I think the problem here, D.H., is the alternative you speak of, if I am not mistaken, requires belief in--or at least respect of the belief in--a deity. That requires those who do not believe in any kind of interested, world creating, superpower to respect the belief of those that do. And though it may be possible for me to respect just about every other belief that individual may hold, it would not be possible for me to respect that one belief in god. I don't think you will get theists to champion the less indoctrinating, more spiritual religions of the world, if those religions practice belief in the existence of any god. And, really, I don't think you can blame us. It would be hypocritical to respect a belief that I think is patently mistaken. You are welcomed to believe it, I just won't be a part of it, nor will I encourage it.

Edited by: irishrosem at: 3/27/07 12:09 pm



Tue Mar 27, 2007 11:08 am
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Post Re: RE: Dawkins' BBC Interview/church and 'happiness'
I have to agree with Irishrosem on this one, I can respect the person but not their belief in god.

Now if DH is saying that the alternatives are things such as communal activities, ritual and unification for a cause, that's another story, because I do think that these things are necessary. But these things can and often are accomplished without having to believe in imaginary beings.

Later




Tue Mar 27, 2007 12:21 pm
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Post Re: RE: Dawkins' BBC Interview/church and 'happiness'
Quote:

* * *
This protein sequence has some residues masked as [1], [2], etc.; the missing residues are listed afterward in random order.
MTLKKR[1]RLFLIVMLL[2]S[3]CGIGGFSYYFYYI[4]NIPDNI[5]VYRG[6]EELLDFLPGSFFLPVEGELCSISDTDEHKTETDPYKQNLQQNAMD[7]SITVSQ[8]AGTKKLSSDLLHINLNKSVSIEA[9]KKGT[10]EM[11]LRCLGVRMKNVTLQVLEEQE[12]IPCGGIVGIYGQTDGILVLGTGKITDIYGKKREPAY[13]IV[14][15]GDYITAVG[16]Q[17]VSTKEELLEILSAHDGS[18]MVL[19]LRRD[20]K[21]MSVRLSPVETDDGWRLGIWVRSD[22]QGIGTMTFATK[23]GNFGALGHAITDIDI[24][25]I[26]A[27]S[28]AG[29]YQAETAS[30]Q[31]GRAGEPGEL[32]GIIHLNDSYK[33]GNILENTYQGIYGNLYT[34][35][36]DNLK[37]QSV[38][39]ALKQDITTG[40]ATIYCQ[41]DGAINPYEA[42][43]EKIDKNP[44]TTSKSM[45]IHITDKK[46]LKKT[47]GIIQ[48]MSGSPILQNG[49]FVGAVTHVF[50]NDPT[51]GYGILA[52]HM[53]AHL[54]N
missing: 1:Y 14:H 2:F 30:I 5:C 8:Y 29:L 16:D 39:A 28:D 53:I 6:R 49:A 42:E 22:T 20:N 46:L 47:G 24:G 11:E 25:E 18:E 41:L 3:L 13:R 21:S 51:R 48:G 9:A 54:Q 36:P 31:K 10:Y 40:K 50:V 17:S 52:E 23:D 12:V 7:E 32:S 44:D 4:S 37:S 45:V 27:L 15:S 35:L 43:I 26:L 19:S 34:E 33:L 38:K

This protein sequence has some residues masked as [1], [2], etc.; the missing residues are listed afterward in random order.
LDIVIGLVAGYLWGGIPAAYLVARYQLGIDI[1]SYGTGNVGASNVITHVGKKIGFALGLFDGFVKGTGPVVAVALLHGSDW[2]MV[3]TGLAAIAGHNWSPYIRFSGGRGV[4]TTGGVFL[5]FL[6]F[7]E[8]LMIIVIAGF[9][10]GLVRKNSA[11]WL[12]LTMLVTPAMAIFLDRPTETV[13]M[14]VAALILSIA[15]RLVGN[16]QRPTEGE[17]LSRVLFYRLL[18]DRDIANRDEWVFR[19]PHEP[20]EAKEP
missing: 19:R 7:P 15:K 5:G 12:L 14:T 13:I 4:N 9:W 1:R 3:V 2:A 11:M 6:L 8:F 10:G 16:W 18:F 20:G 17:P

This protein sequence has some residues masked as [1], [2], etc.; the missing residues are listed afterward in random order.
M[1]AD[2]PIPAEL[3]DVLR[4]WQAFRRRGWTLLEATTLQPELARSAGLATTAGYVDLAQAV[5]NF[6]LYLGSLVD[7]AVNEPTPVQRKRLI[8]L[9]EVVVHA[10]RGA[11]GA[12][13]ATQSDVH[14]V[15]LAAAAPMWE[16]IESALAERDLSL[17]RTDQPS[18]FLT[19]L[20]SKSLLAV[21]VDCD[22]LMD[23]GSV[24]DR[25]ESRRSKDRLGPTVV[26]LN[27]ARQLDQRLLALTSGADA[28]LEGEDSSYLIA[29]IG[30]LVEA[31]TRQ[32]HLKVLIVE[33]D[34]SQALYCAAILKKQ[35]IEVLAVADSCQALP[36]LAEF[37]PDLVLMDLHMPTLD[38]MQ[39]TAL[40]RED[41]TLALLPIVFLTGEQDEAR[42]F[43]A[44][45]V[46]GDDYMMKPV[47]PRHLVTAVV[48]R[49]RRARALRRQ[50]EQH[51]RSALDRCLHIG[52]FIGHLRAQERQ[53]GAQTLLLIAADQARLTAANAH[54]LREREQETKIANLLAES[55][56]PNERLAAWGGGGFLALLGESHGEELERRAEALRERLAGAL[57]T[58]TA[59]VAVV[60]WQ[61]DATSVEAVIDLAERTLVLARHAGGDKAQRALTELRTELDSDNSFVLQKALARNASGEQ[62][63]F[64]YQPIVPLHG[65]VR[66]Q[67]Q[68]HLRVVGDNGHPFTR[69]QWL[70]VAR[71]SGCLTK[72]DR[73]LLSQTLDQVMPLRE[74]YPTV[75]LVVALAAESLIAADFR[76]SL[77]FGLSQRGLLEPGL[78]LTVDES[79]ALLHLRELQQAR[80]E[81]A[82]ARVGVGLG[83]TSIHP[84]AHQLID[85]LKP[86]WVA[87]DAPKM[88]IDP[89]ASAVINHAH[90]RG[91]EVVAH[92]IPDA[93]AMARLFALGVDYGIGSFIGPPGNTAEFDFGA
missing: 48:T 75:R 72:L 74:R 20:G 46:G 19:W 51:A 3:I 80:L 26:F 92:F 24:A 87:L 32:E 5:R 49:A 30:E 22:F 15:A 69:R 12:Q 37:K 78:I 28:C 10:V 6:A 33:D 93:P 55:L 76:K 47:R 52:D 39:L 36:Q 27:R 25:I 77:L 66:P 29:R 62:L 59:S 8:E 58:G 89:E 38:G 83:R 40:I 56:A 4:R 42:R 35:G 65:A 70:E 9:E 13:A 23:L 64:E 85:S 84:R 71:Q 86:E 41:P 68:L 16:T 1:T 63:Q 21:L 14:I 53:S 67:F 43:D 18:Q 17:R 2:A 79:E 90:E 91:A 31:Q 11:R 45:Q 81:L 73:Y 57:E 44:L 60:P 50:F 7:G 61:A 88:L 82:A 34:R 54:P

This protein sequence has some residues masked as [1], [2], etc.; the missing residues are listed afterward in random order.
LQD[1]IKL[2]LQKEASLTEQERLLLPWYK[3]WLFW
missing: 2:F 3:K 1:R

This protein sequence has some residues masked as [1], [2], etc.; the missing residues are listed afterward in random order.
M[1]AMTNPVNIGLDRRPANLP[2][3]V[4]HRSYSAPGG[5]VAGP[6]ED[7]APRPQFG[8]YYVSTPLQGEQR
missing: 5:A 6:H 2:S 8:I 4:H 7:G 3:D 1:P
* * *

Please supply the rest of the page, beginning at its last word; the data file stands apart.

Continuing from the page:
Halo
In that way, I think Jesus set a really bad example. (Yes. I believe he existed.) Look the guy had some issues.

I am curious as to why you believe that Jesus existed?

Later

Edited by: Frank 013 at: 3/27/07 1:53 pm



Tue Mar 27, 2007 12:48 pm
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Post Re: RE: Dawkins' BBC Interview/church and 'happiness'
Here is an example of the way I think most atheists view religion, as well as the way many religions view each other.

Imagine someone who believed that dragons exist and are a danger in today's day and age. It is simply ridiculous.

But now add the element that they have built up an entire lifestyle based off of the fear that they might be burnt to a crisp or carried off and eaten by a giant scaly flying lizard.

This lifestyle is handicapping and unhealthy in many respects but has offered some good common sense advice for dealing with fire and large animal attacks.

So now do we all have to start believing in dragons to benefit from the few items of good advice offered by this nutty belief system? Of course not.

The whole scenario is based off a false belief that is simply not worthy of respect.

Some of the ideas have some merit but we can use those and dispense with the rest of the crap.

This is no different than the way I see Christianity.

Later




Tue Mar 27, 2007 12:51 pm